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Thursday, December 10, 2009

Maori economy central to emissions scheme

Prime Minister John Key says Maori involvement in the emission's trading scheme is one of the reasons international experts rank New Zealand in the top group of countries with proposals to fight climate change.

Mr Key heads to Copenhagen at the weekend to lead the New Zealand delegation to the United Nations Climate Change summit.

He says the treaty process has put the country in a unique position as far as indigenous people are concerned.

“The Maori economy is intimately intertwined with big parts that are affected by climate change, whether it’s agriculture or fishing, some parts of manufacturing, forestry these are big interests that Maori own,” Mr Key says.

The analysis released by the Greenhouse Policy Coalition ranked New Zealand's conditional target of 10 to 20 percent reductions from 2012 as medium in terms of adequacy, while targets set by Australia, Canada and the United States were considered inadequate.


The Accident Compensation Commission's senior medical advisor says changes being made to ACC sensitive claims process should benefit Maori women.

The National Council of Women has claimed the corporation is discriminating against Maori women because Maori health providers can't act quickly to deliver treatment.

But Dr Peter Jansen, from Ngati Raukawa says ACC was concerned it had not been doing the best it could for people who lodge claims as a consequence of rape or sexual abuse.

“For example children, people with alcohol and other drug issues, people with intellectual disabilities and of course for Maori clients and what we needed to do was to strengthen and understand what other supports we could develop to support Maori with a sensitive claim,” Dr Jansen says.

ACC is consulting widely with Maori on what supports it needs to put in place.


The principal of Te Rau Kahikatea at St John's Theological College has been named a distinguished alumni of the University of Auckland.

Jenny Te Paa says she's honoured to be the first Maori woman to receive the honour.

Past alumni have included Professor Hirini Moko Mead, former governor general Sir Paul Reeves and judge Mick Brown.

Dr Te Paa says when she studied there in the early 1990s for a bachelor's degree in theology and a masters in education, the university was firmly within the old style scholarly tradition.

“I particularly enjoyed my education degree, and I want to pay tribute to Graham and Linda Smith because it was at the time they had identified that there were less than 50 Maori in higher education and with PhD degrees. The masters in education degree I did under their tutelage fit me well to do my PhD in Berkeley,” Dr Te Paa says.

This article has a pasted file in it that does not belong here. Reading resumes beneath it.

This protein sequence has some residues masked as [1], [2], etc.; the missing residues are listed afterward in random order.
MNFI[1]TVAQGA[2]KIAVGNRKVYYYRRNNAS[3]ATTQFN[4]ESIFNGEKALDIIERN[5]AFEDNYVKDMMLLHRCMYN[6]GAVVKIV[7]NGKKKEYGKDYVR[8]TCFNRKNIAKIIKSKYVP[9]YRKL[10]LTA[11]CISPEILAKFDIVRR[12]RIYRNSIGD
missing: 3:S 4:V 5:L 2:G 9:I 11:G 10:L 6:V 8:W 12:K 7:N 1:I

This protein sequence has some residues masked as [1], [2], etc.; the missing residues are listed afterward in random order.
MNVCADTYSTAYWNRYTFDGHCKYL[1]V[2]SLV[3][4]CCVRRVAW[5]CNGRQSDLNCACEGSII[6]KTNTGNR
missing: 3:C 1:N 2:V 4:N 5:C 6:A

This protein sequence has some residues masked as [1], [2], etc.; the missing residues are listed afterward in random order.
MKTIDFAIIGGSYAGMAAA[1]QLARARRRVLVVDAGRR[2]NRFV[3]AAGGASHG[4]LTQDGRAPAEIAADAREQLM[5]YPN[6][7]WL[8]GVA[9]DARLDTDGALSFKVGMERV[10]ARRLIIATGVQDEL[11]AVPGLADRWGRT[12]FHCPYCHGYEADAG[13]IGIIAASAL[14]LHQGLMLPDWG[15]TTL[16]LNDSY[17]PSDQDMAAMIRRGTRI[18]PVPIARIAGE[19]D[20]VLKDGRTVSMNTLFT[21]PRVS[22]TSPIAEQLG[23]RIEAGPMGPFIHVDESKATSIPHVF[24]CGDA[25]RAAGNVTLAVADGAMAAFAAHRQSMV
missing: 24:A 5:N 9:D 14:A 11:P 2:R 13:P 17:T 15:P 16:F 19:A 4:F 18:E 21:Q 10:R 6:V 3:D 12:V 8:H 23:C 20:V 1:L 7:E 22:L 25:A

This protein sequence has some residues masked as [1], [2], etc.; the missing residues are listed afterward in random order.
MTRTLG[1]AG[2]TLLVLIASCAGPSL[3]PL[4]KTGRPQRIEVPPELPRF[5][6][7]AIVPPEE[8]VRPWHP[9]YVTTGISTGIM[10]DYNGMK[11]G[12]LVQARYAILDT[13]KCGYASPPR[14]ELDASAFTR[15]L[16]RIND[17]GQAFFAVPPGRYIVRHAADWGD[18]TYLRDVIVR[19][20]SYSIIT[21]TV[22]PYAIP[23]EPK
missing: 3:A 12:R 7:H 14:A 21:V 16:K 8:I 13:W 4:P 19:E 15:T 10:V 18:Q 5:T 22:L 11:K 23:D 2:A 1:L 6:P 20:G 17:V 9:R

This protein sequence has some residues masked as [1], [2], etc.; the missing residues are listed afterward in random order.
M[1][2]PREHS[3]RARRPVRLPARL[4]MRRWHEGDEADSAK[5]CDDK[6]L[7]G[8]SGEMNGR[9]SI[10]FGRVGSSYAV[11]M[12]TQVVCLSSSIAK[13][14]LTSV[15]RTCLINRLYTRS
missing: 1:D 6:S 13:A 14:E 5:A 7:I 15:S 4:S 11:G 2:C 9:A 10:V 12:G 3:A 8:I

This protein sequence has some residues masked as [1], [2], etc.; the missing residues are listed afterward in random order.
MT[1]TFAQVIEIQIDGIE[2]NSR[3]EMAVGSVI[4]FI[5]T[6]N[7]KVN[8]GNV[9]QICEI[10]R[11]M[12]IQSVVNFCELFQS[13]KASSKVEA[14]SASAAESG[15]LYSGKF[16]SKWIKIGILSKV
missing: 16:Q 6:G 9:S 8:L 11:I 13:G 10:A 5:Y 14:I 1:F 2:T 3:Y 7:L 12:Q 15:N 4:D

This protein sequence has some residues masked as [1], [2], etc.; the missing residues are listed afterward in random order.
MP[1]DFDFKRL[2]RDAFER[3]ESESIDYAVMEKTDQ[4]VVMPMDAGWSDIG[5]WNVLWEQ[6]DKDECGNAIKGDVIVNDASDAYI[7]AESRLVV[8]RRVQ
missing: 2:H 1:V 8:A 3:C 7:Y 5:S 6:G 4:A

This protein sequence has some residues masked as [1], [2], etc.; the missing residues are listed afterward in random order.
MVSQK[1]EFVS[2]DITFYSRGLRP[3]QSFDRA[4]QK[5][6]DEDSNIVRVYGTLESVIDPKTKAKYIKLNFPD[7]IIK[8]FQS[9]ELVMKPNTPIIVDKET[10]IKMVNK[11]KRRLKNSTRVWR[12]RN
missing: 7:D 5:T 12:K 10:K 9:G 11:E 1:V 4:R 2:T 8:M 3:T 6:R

She has been named by the London Daily Telegraph as one of the most influential voices in the Anglican church.


Maori programmes on Television New Zealand should be safe despite the demise of the public service charter, according to a former senior Maori manager with the broadcaster.

Minister for Broadcasting has introduced a bill yesterday repealing the charter, which was created by Labour in 2002.

Former kauhautu Hone Edwards believes the existing Maori line-up will remain ... in off-peak timeslots.

He says the majority of Maori programmes are funded by New Zealand On Air and Te Mangai Paho rather than through charter funding.

“As long as that funding is still coming in from the broadcast funding agencies I think TVNZ will be quite prepared at this stage to leave the level of programming like it is, its core programming like Te Karere, Marae, Waka huia, the rangatahi music programme, those sorts of shows,” he says.

Mr Edwards says minority or niche programming not specifically mentioned in the bill are more vulnerable, such as programmes for Pasifica, Asian or disabled peoples.


The Maori Party says the National Certificate of Educational Achievement discriminates against pupils in Maori immersion settings.

Waiariki MP Te Ururoa Flavell has picked up a complaint by the party's deputy president and kura kaupapa principal Pem Bird about the Maori language paper.

The one for students not fluent in te reo is written in English, while kura students sit the same paper with instructions in Maori ... for the same maximum 12 point score.

“If that's the case the theory would be you need more knowledge, more skills are required to understand the questions in Maori, therefore the value of that exam should be lifted, the credits from that exam should be lifted to cater for that,” Mr Flavell says.

Education Minister Anne Tolley has told Mr Flavell the ministry is looking at the issue.


Prime Minister John Key is ranking what the Government has done for Maori among its top achievements for the year.

John Key says the successful marriage of National and the Maori party has put race relations on a stronger footing.

He says there been good gains in treaty settlements and education.

“We're going to end of the year at one levbel very symbolically by flying the flag next Waitangi Day but we’ve also made great progress when it comes to home insulation for Maori New Zealander. We’ve done a lot of things around the development of whanau ora that you’ll see a great deal talked about next year. You’ve seen an emissions trading scheme that has had serious input of Maori,” Mr Key says.

The progress is confirmed by a recent Marae Digipoll which showed more than 20 percent on the Maori roll would give their party vote to National, up from an historical five or six percent, while 42 percent of Maori on the general roll support the party.


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